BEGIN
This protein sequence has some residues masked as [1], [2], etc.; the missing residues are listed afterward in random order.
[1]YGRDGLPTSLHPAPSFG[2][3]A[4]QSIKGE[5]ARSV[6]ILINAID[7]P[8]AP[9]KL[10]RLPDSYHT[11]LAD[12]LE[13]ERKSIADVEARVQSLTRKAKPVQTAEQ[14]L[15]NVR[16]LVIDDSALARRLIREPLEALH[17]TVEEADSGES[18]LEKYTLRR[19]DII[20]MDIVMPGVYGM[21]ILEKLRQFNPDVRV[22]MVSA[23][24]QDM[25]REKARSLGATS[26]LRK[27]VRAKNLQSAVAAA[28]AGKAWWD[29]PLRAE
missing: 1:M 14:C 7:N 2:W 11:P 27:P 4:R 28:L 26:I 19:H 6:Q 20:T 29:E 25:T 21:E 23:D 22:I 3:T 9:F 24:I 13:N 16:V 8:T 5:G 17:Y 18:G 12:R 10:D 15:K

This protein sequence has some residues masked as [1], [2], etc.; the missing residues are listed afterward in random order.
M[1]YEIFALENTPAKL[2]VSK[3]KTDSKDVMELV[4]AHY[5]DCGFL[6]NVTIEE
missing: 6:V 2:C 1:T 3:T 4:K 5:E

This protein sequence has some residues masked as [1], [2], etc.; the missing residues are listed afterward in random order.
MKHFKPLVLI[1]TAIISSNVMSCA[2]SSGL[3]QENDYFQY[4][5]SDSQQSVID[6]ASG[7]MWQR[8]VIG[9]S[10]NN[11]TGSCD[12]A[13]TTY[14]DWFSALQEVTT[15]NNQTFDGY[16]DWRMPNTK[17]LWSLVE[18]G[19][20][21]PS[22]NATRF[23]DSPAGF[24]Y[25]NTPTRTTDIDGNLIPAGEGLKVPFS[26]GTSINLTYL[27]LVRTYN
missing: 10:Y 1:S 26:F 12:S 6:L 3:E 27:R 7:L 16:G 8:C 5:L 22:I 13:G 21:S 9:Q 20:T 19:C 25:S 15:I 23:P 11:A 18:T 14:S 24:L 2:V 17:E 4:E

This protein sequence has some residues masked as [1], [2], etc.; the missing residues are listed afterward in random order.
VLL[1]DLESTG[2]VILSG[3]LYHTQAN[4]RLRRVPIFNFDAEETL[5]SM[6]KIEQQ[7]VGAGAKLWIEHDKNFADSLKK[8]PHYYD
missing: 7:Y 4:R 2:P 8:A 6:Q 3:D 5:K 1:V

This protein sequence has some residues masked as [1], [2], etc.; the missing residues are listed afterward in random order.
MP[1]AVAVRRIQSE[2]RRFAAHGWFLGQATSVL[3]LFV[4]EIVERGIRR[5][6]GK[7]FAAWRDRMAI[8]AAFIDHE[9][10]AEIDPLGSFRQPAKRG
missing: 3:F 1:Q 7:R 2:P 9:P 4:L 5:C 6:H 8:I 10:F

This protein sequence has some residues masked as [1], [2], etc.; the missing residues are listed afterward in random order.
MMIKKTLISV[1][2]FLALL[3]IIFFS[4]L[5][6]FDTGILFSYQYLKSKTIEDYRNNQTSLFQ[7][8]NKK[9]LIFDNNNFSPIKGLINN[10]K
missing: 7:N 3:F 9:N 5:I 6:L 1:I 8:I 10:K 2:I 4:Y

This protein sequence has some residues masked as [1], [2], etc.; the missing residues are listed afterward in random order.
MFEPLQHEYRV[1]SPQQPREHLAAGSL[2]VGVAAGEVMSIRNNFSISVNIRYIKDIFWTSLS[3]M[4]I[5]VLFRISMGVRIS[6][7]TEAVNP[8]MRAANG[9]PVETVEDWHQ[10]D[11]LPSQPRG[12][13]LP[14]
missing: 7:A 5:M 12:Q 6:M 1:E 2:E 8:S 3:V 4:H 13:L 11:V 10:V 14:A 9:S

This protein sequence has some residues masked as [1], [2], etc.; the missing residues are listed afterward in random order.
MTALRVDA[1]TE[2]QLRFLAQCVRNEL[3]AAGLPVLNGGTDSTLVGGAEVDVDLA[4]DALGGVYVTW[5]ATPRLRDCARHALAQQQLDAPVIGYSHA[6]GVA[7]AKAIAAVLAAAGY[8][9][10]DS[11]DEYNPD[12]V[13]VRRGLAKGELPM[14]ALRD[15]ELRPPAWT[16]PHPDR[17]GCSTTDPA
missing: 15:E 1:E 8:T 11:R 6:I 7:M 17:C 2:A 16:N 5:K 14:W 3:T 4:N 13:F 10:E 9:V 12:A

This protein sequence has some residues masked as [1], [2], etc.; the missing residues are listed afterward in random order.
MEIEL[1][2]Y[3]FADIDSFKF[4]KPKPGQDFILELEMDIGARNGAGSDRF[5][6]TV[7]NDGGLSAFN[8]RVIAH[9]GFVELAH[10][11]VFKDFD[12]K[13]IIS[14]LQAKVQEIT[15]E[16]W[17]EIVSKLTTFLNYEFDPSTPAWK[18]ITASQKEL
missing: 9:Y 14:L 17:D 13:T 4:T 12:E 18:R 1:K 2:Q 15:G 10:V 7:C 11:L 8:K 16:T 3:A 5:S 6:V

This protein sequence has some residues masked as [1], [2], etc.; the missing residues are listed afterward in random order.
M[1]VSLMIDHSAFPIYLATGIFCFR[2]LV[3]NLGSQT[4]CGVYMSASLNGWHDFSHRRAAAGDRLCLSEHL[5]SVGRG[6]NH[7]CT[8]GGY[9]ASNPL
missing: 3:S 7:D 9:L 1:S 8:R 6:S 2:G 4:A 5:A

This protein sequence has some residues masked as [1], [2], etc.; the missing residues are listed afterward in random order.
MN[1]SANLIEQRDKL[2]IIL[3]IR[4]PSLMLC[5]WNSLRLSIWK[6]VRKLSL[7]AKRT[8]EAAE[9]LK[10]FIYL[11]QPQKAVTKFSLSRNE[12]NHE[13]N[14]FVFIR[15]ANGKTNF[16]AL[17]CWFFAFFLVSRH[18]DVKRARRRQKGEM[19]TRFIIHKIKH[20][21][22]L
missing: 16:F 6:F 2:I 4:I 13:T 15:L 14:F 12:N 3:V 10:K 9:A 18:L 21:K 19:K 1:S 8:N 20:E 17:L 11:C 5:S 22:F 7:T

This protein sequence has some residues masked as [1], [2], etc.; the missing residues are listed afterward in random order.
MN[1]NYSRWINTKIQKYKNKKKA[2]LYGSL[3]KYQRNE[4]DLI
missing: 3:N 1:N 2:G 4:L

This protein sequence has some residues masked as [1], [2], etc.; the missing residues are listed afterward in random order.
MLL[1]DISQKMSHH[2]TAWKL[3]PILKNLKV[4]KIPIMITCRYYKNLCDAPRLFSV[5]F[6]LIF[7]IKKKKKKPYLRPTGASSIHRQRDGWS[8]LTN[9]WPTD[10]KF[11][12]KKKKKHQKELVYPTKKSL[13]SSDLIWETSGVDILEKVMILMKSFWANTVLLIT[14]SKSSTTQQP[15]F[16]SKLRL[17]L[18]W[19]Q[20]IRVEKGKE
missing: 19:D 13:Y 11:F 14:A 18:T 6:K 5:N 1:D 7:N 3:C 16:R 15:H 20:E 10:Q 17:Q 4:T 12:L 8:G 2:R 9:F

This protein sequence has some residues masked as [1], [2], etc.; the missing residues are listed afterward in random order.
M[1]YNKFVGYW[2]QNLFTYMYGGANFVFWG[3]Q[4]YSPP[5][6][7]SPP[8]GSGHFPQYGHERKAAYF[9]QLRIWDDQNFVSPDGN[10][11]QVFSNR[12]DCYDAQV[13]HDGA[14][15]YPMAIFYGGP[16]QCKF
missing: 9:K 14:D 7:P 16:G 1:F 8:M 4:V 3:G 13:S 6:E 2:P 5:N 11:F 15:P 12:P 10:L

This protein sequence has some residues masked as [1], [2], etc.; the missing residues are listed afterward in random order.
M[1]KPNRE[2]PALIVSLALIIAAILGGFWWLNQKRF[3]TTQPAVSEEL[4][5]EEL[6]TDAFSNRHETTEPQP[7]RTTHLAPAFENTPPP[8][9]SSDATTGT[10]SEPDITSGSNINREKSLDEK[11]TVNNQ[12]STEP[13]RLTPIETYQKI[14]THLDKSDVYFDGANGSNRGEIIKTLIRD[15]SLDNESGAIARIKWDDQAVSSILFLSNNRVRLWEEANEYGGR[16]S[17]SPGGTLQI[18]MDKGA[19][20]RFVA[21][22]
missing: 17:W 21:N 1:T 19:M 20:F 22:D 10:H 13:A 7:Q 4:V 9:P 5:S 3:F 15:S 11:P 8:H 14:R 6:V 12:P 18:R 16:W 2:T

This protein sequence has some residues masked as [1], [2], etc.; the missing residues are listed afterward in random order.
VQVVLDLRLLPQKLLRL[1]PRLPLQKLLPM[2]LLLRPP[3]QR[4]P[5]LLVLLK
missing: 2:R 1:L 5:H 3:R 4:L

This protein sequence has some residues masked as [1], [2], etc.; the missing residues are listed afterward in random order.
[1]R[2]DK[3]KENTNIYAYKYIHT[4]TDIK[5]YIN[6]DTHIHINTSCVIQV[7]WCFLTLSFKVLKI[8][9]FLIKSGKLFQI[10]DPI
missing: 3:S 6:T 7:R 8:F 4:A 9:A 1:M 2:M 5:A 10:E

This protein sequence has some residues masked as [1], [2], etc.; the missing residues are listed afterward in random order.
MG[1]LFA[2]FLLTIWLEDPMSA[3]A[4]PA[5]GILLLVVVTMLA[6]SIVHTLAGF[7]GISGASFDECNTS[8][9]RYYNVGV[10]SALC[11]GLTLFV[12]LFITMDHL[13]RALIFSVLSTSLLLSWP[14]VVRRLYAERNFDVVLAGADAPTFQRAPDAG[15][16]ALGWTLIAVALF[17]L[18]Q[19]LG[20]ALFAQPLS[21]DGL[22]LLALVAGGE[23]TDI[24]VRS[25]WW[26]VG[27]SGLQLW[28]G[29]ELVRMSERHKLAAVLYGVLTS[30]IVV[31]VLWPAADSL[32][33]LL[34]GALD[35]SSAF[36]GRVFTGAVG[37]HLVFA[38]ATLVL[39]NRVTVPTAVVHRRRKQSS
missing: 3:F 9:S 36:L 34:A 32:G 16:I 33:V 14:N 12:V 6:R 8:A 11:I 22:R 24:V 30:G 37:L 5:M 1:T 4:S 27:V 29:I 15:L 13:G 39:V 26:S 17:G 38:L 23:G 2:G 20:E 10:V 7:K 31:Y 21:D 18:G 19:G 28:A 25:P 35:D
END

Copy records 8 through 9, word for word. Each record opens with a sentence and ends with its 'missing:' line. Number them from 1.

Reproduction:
This protein sequence has some residues masked as [1], [2], etc.; the missing residues are listed afterward in random order.
MTALRVDA[1]TE[2]QLRFLAQCVRNEL[3]AAGLPVLNGGTDSTLVGGAEVDVDLA[4]DALGGVYVTW[5]ATPRLRDCARHALAQQQLDAPVIGYSHA[6]GVA[7]AKAIAAVLAAAGY[8][9][10]DS[11]DEYNPD[12]V[13]VRRGLAKGELPM[14]ALRD[15]ELRPPAWT[16]PHPDR[17]GCSTTDPA
missing: 15:E 1:E 8:T 11:R 6:I 7:M 17:C 2:A 16:N 5:K 14:W 3:T 4:N 13:F 10:E 9:V 12:A

This protein sequence has some residues masked as [1], [2], etc.; the missing residues are listed afterward in random order.
MEIEL[1][2]Y[3]FADIDSFKF[4]KPKPGQDFILELEMDIGARNGAGSDRF[5][6]TV[7]NDGGLSAFN[8]RVIAH[9]GFVELAH[10][11]VFKDFD[12]K[13]IIS[14]LQAKVQEIT[15]E[16]W[17]EIVSKLTTFLNYEFDPSTPAWK[18]ITASQKEL
missing: 9:Y 14:L 17:D 13:T 4:T 12:E 18:R 1:K 2:Q 15:G 10:V 7:C 11:L 8:K 16:T 3:A 5:S 6:V